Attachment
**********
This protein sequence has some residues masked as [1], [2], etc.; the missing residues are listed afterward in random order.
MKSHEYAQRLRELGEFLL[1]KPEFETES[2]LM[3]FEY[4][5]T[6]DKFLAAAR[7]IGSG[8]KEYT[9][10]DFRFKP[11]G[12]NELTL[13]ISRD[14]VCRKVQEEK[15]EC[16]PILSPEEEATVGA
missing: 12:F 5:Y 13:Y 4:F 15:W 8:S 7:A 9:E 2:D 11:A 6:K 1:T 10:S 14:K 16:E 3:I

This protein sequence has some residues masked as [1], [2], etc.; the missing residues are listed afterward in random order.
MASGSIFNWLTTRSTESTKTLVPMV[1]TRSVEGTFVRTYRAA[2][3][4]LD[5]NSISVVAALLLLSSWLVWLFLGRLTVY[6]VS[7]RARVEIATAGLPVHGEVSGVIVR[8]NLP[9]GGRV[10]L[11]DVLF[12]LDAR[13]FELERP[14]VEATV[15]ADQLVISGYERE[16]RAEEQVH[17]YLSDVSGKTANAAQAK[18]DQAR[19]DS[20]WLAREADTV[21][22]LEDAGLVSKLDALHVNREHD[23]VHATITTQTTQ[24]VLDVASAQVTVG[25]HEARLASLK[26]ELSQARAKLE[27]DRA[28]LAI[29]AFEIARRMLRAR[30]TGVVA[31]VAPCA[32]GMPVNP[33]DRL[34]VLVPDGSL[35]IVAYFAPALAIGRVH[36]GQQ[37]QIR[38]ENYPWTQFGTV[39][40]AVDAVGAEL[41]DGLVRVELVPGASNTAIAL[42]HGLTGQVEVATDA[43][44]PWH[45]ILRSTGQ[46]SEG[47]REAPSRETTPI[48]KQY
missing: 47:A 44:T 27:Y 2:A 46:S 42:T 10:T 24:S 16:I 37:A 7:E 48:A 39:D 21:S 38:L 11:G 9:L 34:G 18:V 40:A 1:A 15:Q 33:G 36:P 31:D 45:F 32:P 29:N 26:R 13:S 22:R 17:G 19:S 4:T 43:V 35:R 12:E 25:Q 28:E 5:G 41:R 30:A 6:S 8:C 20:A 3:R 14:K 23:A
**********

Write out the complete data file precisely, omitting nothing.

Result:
This protein sequence has some residues masked as [1], [2], etc.; the missing residues are listed afterward in random order.
MKSHEYAQRLRELGEFLL[1]KPEFETES[2]LM[3]FEY[4][5]T[6]DKFLAAAR[7]IGSG[8]KEYT[9][10]DFRFKP[11]G[12]NELTL[13]ISRD[14]VCRKVQEEK[15]EC[16]PILSPEEEATVGA
missing: 12:F 5:Y 13:Y 4:F 15:W 8:S 7:A 9:E 2:D 11:A 6:K 1:T 10:S 14:K 16:E 3:I

This protein sequence has some residues masked as [1], [2], etc.; the missing residues are listed afterward in random order.
MASGSIFNWLTTRSTESTKTLVPMV[1]TRSVEGTFVRTYRAA[2][3][4]LD[5]NSISVVAALLLLSSWLVWLFLGRLTVY[6]VS[7]RARVEIATAGLPVHGEVSGVIVR[8]NLP[9]GGRV[10]L[11]DVLF[12]LDAR[13]FELERP[14]VEATV[15]ADQLVISGYERE[16]RAEEQVH[17]YLSDVSGKTANAAQAK[18]DQAR[19]DS[20]WLAREADTV[21][22]LEDAGLVSKLDALHVNREHD[23]VHATITTQTTQ[24]VLDVASAQVTVG[25]HEARLASLK[26]ELSQARAKLE[27]DRA[28]LAI[29]AFEIARRMLRAR[30]TGVVA[31]VAPCA[32]GMPVNP[33]DRL[34]VLVPDGSL[35]IVAYFAPALAIGRVH[36]GQQ[37]QIR[38]ENYPWTQFGTV[39][40]AVDAVGAEL[41]DGLVRVELVPGASNTAIAL[42]HGLTGQVEVATDA[43][44]PWH[45]ILRSTGQ[46]SEG[47]REAPSRETTPI[48]KQY
missing: 47:A 44:T 27:Y 2:A 46:S 42:T 10:T 24:S 16:I 37:A 7:E 48:A 39:D 21:S 38:L 11:G 9:L 34:G 18:V 40:A 1:A 15:Q 33:G 36:P 31:D 45:F 32:P 29:N 26:R 13:S 22:R 17:G 19:S 4:T 43:V 35:R 12:E 25:Q 28:E 5:G 41:R 30:A 6:S 8:C 20:A 3:R 14:K 23:A